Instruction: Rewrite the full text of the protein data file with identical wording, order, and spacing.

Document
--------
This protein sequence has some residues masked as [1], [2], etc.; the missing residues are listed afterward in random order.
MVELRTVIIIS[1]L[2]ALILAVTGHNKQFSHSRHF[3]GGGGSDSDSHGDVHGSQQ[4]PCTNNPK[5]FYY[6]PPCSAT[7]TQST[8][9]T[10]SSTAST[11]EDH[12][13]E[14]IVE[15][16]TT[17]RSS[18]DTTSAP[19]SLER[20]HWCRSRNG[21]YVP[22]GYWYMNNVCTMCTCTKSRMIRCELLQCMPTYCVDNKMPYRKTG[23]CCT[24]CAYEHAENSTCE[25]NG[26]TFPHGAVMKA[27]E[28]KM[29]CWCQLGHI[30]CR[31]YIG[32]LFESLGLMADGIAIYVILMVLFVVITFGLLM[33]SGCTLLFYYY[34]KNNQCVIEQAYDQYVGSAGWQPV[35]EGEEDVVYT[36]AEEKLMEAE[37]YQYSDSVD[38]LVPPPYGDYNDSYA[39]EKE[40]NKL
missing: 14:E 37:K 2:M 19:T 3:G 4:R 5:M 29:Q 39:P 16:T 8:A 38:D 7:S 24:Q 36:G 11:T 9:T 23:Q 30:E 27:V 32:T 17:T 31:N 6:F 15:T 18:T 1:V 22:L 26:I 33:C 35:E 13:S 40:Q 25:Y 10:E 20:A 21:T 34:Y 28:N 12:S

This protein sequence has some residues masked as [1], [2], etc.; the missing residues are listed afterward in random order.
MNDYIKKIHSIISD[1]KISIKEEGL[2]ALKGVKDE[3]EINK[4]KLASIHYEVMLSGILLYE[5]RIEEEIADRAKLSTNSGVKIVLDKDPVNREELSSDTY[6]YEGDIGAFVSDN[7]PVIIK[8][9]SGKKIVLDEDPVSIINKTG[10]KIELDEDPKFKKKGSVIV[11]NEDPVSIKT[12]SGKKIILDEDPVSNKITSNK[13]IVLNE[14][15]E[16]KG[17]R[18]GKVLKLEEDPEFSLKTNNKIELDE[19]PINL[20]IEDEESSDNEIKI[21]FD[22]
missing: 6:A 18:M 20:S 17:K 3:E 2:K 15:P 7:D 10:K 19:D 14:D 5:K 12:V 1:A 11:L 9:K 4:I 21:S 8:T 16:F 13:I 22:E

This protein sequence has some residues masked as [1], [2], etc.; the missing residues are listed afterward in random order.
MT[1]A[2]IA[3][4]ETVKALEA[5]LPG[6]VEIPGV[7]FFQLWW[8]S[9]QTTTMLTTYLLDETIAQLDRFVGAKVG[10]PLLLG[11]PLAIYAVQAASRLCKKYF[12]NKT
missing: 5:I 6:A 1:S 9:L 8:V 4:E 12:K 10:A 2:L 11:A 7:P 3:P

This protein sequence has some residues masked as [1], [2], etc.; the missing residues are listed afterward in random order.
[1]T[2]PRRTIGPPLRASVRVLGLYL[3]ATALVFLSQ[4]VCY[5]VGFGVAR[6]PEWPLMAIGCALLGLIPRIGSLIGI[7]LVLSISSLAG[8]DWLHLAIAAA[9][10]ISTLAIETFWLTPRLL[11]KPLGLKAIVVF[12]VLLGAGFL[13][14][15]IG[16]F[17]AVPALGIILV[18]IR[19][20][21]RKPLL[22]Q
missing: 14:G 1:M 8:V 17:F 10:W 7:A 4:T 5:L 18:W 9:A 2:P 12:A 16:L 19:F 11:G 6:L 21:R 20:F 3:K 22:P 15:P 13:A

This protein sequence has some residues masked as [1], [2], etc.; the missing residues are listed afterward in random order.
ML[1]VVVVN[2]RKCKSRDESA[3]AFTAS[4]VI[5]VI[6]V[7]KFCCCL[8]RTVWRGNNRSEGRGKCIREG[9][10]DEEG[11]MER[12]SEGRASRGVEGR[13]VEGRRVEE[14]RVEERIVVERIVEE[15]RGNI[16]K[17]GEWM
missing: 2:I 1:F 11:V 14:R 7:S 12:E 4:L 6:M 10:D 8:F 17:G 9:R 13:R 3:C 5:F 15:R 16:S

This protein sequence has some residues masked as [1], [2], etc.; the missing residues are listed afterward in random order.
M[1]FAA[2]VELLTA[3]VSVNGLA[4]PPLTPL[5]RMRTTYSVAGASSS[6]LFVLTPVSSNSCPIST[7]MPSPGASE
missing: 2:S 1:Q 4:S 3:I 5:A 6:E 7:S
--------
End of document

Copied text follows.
This protein sequence has some residues masked as [1], [2], etc.; the missing residues are listed afterward in random order.
MVELRTVIIIS[1]L[2]ALILAVTGHNKQFSHSRHF[3]GGGGSDSDSHGDVHGSQQ[4]PCTNNPK[5]FYY[6]PPCSAT[7]TQST[8][9]T[10]SSTAST[11]EDH[12][13]E[14]IVE[15][16]TT[17]RSS[18]DTTSAP[19]SLER[20]HWCRSRNG[21]YVP[22]GYWYMNNVCTMCTCTKSRMIRCELLQCMPTYCVDNKMPYRKTG[23]CCT[24]CAYEHAENSTCE[25]NG[26]TFPHGAVMKA[27]E[28]KM[29]CWCQLGHI[30]CR[31]YIG[32]LFESLGLMADGIAIYVILMVLFVVITFGLLM[33]SGCTLLFYYY[34]KNNQCVIEQAYDQYVGSAGWQPV[35]EGEEDVVYT[36]AEEKLMEAE[37]YQYSDSVD[38]LVPPPYGDYNDSYA[39]EKE[40]NKL
missing: 14:E 37:K 2:M 19:T 3:G 4:R 5:M 29:Q 39:P 16:T 8:A 38:D 7:S 24:Q 36:G 11:T 9:T 23:Q 30:E 27:V 32:T 17:T 31:N 6:F 15:T 18:T 1:V 22:L 26:I 33:C 35:E 13:S 40:Q 25:Y 10:E 20:A 21:T 34:Y 28:N 12:S

This protein sequence has some residues masked as [1], [2], etc.; the missing residues are listed afterward in random order.
MNDYIKKIHSIISD[1]KISIKEEGL[2]ALKGVKDE[3]EINK[4]KLASIHYEVMLSGILLYE[5]RIEEEIADRAKLSTNSGVKIVLDKDPVNREELSSDTY[6]YEGDIGAFVSDN[7]PVIIK[8][9]SGKKIVLDEDPVSIINKTG[10]KIELDEDPKFKKKGSVIV[11]NEDPVSIKT[12]SGKKIILDEDPVSNKITSNK[13]IVLNE[14][15]E[16]KG[17]R[18]GKVLKLEEDPEFSLKTNNKIELDE[19]PINL[20]IEDEESSDNEIKI[21]FD[22]
missing: 6:A 18:M 20:S 17:K 3:E 2:K 15:P 7:D 10:K 19:D 14:D 5:K 12:V 1:A 11:L 9:K 4:I 21:S 8:T 16:F 13:I 22:E

This protein sequence has some residues masked as [1], [2], etc.; the missing residues are listed afterward in random order.
MT[1]A[2]IA[3][4]ETVKALEA[5]LPG[6]VEIPGV[7]FFQLWW[8]S[9]QTTTMLTTYLLDETIAQLDRFVGAKVG[10]PLLLG[11]PLAIYAVQAASRLCKKYF[12]NKT
missing: 5:I 6:A 1:S 9:L 8:V 4:E 12:K 10:A 2:L 11:A 7:P 3:P

This protein sequence has some residues masked as [1], [2], etc.; the missing residues are listed afterward in random order.
[1]T[2]PRRTIGPPLRASVRVLGLYL[3]ATALVFLSQ[4]VCY[5]VGFGVAR[6]PEWPLMAIGCALLGLIPRIGSLIGI[7]LVLSISSLAG[8]DWLHLAIAAA[9][10]ISTLAIETFWLTPRLL[11]KPLGLKAIVVF[12]VLLGAGFL[13][14][15]IG[16]F[17]AVPALGIILV[18]IR[19][20][21]RKPLL[22]Q
missing: 14:G 1:M 8:V 17:F 10:W 7:A 4:T 5:L 18:W 9:A 2:P 12:A 16:L 19:F 11:G 6:L 21:R 20:F 3:K 22:P 15:P 13:A

This protein sequence has some residues masked as [1], [2], etc.; the missing residues are listed afterward in random order.
ML[1]VVVVN[2]RKCKSRDESA[3]AFTAS[4]VI[5]VI[6]V[7]KFCCCL[8]RTVWRGNNRSEGRGKCIREG[9][10]DEEG[11]MER[12]SEGRASRGVEGR[13]VEGRRVEE[14]RVEERIVVERIVEE[15]RGNI[16]K[17]GEWM
missing: 2:I 1:F 11:V 14:R 7:S 12:E 4:L 6:M 10:D 8:F 17:G 9:R 13:R 3:C 5:F 15:R 16:S

This protein sequence has some residues masked as [1], [2], etc.; the missing residues are listed afterward in random order.
M[1]FAA[2]VELLTA[3]VSVNGLA[4]PPLTPL[5]RMRTTYSVAGASSS[6]LFVLTPVSSNSCPIST[7]MPSPGASE
missing: 2:S 1:Q 4:S 3:I 5:A 6:E 7:S